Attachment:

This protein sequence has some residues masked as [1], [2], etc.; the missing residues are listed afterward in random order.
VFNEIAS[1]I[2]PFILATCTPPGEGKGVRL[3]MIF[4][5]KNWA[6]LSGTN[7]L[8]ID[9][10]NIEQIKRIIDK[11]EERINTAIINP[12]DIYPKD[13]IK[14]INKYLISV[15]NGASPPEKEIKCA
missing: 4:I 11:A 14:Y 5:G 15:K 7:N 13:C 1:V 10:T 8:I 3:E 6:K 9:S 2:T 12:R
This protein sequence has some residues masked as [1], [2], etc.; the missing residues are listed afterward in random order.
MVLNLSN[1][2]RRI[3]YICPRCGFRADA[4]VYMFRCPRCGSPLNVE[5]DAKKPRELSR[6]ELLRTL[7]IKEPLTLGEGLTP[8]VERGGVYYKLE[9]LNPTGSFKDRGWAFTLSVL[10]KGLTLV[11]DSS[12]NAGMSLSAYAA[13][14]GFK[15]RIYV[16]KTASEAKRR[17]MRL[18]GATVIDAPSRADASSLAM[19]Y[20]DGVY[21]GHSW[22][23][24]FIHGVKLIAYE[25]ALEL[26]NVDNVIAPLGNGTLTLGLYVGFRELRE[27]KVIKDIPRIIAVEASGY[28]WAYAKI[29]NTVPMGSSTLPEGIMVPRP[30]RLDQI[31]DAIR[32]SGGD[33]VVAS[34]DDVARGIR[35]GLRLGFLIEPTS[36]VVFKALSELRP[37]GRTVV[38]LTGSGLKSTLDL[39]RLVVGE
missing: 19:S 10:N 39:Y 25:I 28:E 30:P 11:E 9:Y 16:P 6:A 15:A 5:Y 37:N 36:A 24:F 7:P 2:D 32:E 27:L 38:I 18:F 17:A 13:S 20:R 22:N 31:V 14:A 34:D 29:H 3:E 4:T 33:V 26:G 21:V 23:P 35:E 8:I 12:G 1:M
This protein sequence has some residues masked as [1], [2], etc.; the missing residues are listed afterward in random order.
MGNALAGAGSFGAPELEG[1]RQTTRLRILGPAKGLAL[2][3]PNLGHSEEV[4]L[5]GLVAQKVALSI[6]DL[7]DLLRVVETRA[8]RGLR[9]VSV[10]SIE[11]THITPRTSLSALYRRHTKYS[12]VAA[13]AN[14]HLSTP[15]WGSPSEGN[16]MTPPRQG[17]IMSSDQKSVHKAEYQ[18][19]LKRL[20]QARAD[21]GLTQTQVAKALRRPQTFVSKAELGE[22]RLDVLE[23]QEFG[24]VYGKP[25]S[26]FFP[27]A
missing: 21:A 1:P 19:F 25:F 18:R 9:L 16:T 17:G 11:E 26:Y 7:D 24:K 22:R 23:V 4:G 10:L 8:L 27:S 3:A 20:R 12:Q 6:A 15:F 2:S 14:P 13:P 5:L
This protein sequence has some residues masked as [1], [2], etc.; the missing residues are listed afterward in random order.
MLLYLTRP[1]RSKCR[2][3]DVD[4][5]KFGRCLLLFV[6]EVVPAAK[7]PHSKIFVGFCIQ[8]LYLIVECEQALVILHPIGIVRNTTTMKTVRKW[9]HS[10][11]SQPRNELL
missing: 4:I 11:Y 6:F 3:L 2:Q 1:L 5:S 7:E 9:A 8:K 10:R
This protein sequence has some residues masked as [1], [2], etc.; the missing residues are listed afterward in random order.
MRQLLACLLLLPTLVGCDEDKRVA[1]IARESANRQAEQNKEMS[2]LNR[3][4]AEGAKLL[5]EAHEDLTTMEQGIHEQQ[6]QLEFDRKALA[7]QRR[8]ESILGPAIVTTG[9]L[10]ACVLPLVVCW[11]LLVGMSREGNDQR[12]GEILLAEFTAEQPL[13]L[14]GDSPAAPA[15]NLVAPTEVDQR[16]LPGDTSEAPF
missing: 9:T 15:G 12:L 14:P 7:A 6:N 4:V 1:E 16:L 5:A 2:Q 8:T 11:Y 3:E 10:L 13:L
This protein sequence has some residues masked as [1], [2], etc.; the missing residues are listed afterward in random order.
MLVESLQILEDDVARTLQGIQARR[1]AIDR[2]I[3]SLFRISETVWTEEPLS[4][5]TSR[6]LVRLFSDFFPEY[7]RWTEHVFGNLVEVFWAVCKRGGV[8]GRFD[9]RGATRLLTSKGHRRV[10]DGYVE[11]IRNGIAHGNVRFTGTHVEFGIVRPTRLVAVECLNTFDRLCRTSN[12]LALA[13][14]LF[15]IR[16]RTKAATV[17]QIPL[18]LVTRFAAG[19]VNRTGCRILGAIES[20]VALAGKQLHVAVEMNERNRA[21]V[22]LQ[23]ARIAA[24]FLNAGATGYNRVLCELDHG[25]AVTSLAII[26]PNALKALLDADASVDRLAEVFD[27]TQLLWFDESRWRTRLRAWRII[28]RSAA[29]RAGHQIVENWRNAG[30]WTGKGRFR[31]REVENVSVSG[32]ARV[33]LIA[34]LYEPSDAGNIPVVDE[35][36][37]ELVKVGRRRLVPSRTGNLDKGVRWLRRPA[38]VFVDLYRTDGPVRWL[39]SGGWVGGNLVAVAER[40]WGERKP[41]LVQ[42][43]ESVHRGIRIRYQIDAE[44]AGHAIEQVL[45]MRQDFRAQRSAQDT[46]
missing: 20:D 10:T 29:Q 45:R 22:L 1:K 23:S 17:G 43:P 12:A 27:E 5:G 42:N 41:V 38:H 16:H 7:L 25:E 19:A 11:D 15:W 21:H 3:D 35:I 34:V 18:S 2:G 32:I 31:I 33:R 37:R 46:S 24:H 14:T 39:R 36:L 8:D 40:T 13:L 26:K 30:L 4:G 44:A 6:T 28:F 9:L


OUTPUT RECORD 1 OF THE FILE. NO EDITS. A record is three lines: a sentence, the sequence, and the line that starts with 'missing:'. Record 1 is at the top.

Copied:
This protein sequence has some residues masked as [1], [2], etc.; the missing residues are listed afterward in random order.
VFNEIAS[1]I[2]PFILATCTPPGEGKGVRL[3]MIF[4][5]KNWA[6]LSGTN[7]L[8]ID[9][10]NIEQIKRIIDK[11]EERINTAIINP[12]DIYPKD[13]IK[14]INKYLISV[15]NGASPPEKEIKCA
missing: 4:I 11:A 14:Y 5:G 15:K 7:N 13:C 1:V 10:T 8:I 3:E 6:K 9:S 2:T 12:R